Ethically, Embryo Cloning Is Like Organ Transplants
Ian Wilmut, a professor of reproductive science at the University of Edinburgh and a visiting scientist at the Roslin Institute in Edinburgh, was the leader of the team that cloned the sheep Dolly.
Edinburgh, Scotland—Extraordinary opportunities to study and treat human diseases are now possible thanks to the recently acquired ability by a team of South Korean scientists to derive stem cells from cloned human embryos. Because these cells form all of the tissues that make up an adult, they provide a chance to study normal human development in the laboratory, to define the abnormalities associated with inherited disease and, in time, perhaps to treat diseases that presently have no effective treatment.
In addition to providing new means to study inherited diseases, cloned stem cells will offer treatments for a large number of degenerative diseases. Parkinson’s disease, diabetes, stroke, Alzheimer’s disease and spinal cord injury, among many other conditions, all reflect damage to cells that are neither repaired nor replaced. There is no fully effective treatment for any of them. The hope of the next few decades is that treatments will become available by delivery of cells into the patient to replace those that are lost. The first trials can be expected within a few years, but it will take a long time to realize the full potential of this approach.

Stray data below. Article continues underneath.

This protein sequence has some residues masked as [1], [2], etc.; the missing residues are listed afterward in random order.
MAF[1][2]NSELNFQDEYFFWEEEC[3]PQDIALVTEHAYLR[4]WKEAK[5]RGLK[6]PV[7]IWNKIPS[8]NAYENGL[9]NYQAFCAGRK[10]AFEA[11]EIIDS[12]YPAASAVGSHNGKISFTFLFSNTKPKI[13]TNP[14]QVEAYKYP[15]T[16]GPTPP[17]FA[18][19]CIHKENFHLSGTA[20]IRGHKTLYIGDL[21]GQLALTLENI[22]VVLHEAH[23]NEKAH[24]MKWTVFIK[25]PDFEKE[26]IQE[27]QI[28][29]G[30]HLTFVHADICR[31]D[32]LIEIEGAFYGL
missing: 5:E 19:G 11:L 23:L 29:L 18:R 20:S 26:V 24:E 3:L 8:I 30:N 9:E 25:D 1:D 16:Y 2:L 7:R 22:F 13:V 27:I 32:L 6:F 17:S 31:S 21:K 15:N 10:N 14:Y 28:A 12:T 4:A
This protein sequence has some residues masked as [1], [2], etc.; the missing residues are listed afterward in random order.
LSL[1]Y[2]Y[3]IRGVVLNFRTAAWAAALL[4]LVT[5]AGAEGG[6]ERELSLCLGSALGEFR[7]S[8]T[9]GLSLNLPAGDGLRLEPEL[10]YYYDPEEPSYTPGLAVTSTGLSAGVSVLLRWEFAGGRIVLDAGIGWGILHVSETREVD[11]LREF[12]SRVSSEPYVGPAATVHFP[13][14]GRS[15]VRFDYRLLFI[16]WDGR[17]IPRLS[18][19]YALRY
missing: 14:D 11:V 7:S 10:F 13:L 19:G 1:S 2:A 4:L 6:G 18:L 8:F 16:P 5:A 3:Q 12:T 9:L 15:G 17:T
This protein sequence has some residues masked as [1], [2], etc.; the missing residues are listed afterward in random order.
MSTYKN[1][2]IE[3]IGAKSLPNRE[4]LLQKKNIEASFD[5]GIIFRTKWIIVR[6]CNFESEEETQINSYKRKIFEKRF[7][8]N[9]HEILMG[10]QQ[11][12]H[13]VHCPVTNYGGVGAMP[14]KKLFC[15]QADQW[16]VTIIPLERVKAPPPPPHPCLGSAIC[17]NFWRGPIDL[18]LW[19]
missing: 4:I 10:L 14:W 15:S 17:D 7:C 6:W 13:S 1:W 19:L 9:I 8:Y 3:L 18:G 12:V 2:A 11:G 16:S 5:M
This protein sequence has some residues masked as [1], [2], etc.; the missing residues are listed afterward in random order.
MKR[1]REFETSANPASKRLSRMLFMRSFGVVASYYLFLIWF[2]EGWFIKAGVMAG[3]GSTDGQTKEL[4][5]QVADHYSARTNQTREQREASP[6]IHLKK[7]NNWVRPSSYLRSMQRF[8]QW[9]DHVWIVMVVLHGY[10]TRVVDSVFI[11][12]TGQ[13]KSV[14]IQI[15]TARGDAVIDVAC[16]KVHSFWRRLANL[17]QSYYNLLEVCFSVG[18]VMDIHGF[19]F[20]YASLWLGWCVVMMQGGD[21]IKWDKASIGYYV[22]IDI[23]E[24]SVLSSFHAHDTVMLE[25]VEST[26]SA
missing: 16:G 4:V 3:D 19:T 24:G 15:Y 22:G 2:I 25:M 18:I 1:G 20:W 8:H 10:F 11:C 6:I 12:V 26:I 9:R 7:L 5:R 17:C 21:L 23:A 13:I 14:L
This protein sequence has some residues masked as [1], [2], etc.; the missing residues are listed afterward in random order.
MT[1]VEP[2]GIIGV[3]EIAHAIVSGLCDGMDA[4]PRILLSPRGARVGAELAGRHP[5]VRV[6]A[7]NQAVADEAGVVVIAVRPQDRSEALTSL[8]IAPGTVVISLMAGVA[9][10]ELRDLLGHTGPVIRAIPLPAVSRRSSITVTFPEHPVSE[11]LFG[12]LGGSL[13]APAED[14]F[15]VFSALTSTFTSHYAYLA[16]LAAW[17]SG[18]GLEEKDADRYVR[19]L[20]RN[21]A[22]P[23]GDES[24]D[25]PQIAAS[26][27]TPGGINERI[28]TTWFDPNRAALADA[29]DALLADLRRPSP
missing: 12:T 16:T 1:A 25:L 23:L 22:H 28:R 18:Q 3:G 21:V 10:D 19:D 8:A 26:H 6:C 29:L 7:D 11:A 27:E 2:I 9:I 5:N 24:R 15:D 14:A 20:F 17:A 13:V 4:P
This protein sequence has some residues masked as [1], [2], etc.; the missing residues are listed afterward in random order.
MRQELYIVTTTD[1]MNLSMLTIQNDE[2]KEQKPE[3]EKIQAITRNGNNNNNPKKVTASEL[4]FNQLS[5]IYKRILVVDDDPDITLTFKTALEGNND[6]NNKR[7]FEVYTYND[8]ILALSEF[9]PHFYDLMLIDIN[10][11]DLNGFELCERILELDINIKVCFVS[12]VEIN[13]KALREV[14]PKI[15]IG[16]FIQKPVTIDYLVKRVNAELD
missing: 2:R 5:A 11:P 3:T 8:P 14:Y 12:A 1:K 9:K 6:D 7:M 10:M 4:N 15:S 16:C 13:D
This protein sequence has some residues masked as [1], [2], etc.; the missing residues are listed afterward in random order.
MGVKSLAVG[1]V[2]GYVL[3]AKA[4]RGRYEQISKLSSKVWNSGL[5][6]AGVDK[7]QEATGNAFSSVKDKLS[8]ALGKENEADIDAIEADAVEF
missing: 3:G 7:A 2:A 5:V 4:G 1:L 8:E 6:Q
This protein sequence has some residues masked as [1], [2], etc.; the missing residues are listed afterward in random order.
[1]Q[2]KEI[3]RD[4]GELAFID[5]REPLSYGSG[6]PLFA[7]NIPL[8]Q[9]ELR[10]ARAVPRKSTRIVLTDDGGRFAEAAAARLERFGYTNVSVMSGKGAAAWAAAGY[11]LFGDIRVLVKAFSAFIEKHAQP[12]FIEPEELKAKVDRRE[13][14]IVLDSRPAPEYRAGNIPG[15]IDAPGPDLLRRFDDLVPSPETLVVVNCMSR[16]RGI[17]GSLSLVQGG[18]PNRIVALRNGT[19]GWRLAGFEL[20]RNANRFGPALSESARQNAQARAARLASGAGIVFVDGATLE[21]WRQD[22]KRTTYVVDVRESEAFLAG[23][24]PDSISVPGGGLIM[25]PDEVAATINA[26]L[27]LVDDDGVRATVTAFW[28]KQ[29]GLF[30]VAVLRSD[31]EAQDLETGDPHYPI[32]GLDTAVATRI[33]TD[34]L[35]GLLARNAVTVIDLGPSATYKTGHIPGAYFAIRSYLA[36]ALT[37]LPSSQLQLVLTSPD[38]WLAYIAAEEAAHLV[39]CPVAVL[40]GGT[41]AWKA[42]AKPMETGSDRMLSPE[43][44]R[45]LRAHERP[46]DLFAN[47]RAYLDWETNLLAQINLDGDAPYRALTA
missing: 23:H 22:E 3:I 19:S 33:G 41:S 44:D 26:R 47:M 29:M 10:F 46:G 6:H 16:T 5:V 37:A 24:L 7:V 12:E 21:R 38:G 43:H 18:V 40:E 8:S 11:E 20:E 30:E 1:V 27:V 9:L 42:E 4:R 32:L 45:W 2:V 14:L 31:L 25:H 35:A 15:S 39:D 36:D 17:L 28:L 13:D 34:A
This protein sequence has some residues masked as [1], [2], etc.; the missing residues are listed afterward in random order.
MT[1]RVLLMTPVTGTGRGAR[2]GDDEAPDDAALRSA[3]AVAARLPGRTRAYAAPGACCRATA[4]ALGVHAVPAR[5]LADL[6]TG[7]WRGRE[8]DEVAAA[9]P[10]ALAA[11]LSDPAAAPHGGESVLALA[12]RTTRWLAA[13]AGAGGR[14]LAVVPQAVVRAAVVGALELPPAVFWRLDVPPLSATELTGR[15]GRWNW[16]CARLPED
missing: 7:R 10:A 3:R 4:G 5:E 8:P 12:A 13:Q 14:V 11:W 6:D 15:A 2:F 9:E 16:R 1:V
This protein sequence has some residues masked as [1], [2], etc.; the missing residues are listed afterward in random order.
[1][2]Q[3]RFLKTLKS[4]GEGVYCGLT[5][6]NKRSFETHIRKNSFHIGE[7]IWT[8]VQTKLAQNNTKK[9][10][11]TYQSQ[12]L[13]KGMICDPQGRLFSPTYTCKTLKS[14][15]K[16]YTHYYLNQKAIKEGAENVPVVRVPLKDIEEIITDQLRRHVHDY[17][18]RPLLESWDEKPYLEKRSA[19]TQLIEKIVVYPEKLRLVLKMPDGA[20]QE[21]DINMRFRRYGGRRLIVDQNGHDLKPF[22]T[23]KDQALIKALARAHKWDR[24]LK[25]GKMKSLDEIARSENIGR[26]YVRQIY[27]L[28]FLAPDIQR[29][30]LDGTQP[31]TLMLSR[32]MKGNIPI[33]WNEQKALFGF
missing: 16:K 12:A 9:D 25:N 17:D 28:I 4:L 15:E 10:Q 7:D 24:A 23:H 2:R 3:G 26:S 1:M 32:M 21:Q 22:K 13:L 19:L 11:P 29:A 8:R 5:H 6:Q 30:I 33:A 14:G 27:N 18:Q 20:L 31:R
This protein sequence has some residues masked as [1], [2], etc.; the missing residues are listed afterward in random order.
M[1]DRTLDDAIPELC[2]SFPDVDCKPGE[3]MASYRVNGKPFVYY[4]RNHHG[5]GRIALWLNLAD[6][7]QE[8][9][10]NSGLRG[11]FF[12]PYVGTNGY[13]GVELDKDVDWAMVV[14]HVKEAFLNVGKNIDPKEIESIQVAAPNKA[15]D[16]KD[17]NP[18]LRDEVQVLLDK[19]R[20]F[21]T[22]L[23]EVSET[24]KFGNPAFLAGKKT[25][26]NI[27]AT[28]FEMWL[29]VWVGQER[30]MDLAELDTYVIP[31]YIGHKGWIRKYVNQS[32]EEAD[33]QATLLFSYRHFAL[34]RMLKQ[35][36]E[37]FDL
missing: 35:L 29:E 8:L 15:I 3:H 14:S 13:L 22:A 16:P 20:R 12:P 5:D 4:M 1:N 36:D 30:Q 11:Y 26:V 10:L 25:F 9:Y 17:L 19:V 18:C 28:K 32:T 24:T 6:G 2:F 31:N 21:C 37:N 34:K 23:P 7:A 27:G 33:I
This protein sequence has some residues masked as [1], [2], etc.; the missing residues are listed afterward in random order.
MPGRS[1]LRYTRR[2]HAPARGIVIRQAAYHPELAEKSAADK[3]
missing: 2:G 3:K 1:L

Cells derived from cloned embryos offer a unique advantage for such a therapy. If the cells are derived from an embryo donated at a fertility clinic, they would almost certainly be rejected by the patient unless he or she took immunosuppressive drugs. While these drugs are effective in preventing rejection, they have significant side effects, including an increased risk of infection. By contrast, if the genetic information from the patient is used to produce a cloned embryo from which the cells are derived, the cells would be immunologically matched to the patient.